If seafarers aboard commercial oceangoing cargo ships start to become infected with the coronavirus there’s major trouble ahead for the global transport network.
Beyond the human cost, an outbreak among crew would cause vessels to be quarantined upon arrival or denied entry into scheduled unloading ports and would compel vessel operators to refuse to enter ports to load cargo if the risk is perceived to be too great.
Ocean shipping is a relatively opaque industry, but a coronavirus outbreak among seafarers is likely to become public knowledge fairly quickly if it happens. Crew are represented by the International Transport Workers Federation (ITF) union, an organization that defends crew aggressively, which is in constant contact with crewmembers and is highly open with the press.
Fabrizio Barcellona, assistant secretary of the union’s seafarer section, was a speaker on a special webinar on how the coronavirus affects shipping held recently by Capital Link, the New York-based investor relations and advisory firm.
Over a dozen crewmembers on the Diamond Princess have been infected while the cruise ship has been quarantined in Japan. Asked by FreightWaves whether the ITF was aware of any infected crew aboard non-cruise ships, Barcellona responded, “At the moment, we are not aware of any seafarers on non-cruise ships being infected.
“But we are receiving daily [calls],” he continued. “Just last week, we received around 800 direct requests [for information] from seafarers who were concerned about their health because they had either been in China or in a country where the outbreak is higher than others.”
Regarding obligations of the shipowner toward the crew, he said, “Crew have the right to protection and medical care. We think there are arguments to be made that seafarers have the right to not proceed with a ship into a port that has been declared at risk of coronavirus. If the authorities prevent foreigners from coming in by air or by road or train, we don’t see why a seafarer should be treated any differently.
“If a ship goes into port, seafarers inevitably come into contact with shore people and may then contract coronavirus,” he said.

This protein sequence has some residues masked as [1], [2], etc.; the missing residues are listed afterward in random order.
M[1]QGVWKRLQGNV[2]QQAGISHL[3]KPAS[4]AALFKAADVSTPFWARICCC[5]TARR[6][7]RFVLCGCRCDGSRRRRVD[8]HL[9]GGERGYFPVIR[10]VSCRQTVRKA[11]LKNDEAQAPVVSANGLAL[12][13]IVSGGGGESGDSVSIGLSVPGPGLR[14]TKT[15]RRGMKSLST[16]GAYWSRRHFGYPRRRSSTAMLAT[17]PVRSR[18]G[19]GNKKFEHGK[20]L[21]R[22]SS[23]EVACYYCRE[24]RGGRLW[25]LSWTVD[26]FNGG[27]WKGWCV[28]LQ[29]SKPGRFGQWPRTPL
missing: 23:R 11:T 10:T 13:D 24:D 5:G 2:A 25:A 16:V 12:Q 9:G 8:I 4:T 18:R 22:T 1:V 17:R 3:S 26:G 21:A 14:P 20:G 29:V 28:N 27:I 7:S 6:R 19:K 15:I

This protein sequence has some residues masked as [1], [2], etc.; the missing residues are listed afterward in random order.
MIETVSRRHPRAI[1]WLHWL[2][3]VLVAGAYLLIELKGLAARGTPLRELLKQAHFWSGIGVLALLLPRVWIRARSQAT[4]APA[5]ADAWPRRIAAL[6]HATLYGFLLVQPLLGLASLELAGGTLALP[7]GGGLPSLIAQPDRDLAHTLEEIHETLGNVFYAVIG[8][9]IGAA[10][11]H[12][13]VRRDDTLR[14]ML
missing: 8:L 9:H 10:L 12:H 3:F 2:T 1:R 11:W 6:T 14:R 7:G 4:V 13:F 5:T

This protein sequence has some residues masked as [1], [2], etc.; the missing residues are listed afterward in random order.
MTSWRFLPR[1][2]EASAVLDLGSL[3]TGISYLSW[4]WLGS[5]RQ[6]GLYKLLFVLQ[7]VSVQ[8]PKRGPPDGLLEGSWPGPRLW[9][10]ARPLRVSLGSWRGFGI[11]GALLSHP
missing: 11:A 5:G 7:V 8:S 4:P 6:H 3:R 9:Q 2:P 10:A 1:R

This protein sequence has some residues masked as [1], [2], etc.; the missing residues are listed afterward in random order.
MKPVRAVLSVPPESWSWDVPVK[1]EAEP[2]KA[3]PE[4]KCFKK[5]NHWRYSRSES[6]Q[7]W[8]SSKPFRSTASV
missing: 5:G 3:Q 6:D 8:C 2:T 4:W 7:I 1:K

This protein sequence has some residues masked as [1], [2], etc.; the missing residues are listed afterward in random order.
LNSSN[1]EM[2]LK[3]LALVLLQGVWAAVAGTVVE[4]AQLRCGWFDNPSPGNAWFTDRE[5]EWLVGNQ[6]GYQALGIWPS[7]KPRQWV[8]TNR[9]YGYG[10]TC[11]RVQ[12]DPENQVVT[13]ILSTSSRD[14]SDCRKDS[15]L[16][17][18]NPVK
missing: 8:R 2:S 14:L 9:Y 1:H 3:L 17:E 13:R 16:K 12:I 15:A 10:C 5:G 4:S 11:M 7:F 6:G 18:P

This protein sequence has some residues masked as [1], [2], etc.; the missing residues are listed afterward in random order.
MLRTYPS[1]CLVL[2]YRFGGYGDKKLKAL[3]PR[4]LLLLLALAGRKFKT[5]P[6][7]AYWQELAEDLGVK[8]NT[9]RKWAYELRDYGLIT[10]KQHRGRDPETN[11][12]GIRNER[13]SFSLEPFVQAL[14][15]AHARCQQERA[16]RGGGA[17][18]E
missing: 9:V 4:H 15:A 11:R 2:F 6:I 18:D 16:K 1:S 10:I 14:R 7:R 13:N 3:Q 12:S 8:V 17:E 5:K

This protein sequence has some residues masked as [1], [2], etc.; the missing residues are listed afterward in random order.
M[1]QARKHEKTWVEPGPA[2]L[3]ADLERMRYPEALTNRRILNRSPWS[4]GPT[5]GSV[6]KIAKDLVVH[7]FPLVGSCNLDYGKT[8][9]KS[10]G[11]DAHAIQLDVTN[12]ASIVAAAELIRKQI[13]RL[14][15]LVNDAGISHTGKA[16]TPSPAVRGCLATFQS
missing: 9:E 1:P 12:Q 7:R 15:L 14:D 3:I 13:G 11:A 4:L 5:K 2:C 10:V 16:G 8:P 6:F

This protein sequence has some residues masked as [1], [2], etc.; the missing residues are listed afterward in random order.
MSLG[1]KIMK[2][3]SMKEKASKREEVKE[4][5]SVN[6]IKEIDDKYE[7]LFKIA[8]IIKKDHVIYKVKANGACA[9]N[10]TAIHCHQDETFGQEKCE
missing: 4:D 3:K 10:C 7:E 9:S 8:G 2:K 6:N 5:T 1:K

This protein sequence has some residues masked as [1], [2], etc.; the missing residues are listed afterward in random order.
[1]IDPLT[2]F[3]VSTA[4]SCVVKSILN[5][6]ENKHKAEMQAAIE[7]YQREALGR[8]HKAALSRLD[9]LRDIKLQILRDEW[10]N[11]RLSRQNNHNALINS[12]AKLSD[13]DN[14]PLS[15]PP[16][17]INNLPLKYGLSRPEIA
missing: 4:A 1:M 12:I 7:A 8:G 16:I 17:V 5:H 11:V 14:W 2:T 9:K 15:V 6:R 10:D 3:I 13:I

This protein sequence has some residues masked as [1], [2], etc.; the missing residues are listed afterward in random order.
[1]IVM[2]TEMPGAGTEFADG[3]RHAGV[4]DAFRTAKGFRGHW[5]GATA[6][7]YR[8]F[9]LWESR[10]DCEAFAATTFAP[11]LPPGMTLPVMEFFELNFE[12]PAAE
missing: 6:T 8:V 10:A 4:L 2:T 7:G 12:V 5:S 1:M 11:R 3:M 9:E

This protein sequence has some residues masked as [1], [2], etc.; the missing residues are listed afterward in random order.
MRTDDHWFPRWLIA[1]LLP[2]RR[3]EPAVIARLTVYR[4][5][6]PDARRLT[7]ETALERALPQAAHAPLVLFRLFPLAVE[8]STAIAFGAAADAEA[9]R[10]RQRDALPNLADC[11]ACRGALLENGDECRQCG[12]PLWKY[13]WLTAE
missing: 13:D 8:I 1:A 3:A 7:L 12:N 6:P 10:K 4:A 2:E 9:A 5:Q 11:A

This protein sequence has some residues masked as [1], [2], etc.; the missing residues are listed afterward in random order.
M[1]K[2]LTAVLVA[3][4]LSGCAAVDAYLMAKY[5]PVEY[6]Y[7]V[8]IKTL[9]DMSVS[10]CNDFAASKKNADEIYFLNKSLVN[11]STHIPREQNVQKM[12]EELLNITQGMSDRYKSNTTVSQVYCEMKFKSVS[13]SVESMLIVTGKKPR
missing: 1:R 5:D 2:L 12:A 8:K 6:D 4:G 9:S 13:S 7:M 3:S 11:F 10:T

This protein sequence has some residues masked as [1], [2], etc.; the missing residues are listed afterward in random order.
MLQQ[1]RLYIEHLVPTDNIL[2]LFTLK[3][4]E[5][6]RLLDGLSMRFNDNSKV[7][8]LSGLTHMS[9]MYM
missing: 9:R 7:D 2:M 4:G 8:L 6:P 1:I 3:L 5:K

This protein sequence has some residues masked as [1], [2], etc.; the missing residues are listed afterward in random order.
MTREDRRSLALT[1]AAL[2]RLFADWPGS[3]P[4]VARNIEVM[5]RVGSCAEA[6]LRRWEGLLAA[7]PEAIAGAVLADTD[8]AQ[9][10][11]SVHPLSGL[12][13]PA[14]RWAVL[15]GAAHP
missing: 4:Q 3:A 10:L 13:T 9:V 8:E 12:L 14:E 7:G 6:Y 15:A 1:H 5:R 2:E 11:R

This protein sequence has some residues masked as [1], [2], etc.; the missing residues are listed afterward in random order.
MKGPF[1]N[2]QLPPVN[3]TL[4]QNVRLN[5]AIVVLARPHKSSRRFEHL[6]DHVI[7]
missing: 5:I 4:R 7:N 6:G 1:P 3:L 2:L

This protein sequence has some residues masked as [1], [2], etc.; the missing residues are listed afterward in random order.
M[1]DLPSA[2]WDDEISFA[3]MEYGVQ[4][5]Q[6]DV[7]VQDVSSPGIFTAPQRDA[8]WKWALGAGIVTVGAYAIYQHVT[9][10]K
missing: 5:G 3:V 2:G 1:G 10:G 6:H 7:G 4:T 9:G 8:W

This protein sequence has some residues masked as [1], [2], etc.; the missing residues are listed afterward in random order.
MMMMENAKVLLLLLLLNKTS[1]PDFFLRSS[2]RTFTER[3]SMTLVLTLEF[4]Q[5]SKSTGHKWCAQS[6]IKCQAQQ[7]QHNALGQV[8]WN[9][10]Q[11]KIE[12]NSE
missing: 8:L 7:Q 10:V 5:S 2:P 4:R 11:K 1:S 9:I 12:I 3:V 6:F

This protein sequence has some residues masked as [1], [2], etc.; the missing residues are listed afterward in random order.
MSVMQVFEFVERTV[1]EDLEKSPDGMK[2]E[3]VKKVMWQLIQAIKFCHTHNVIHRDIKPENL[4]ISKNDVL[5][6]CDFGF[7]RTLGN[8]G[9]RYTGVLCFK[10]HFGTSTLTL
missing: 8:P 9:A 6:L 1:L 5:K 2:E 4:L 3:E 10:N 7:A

Barcellona offered an example of a bulk carrier unloading Brazilian iron ore in China and then returning back to Brazil on the ballast leg of the round-trip voyage.
“On the long voyage back via the Cape of Good Hope to Brazil, what of the seafarer who has contracted coronavirus? We have just seen a situation of a cruise ship [the Westerdam] that was denied access to many ports until Cambodia finally let the ship come in.
“We think, of course, there is an obligation on the part of the shipowner to immediately alert the authorities. But if they do, some countries might deny access or the ship might be put in quarantine, which could potentially cause the rest of the crew to be infected.”
In such a scenario, Barcellona believes a legal case could be made for “negligence.”
Other participants on the Capital Link webinar highlighted the potential for contractual disputes if the coronavirus begins to infect crewmembers. There is potential for claims to be made by seafarers against the operator, against the owner by the charterer or vice versa (if the ship is delayed in quarantine, for example) and even by the owner against the crew if they refuse work orders. If such a legal minefield were to ever develop, it could cause participants to err on the side of caution, creating more hurdles for global trade.
So far, the primary trade concerns have focused on how the coronavirus reduces Chinese demand for petroleum and dry bulk commodities, how it impedes supply chains requiring Chinese components and how it stymies Chinese exports of containerized manufactured goods.
But if the seafarer labor pool were to become infected, the scope of the trade problem could broaden well beyond cargo flows to and from China. With the exception of some container and dry bulk routes, most oceangoing vessels do not simply go back and forth. Their itineraries are global.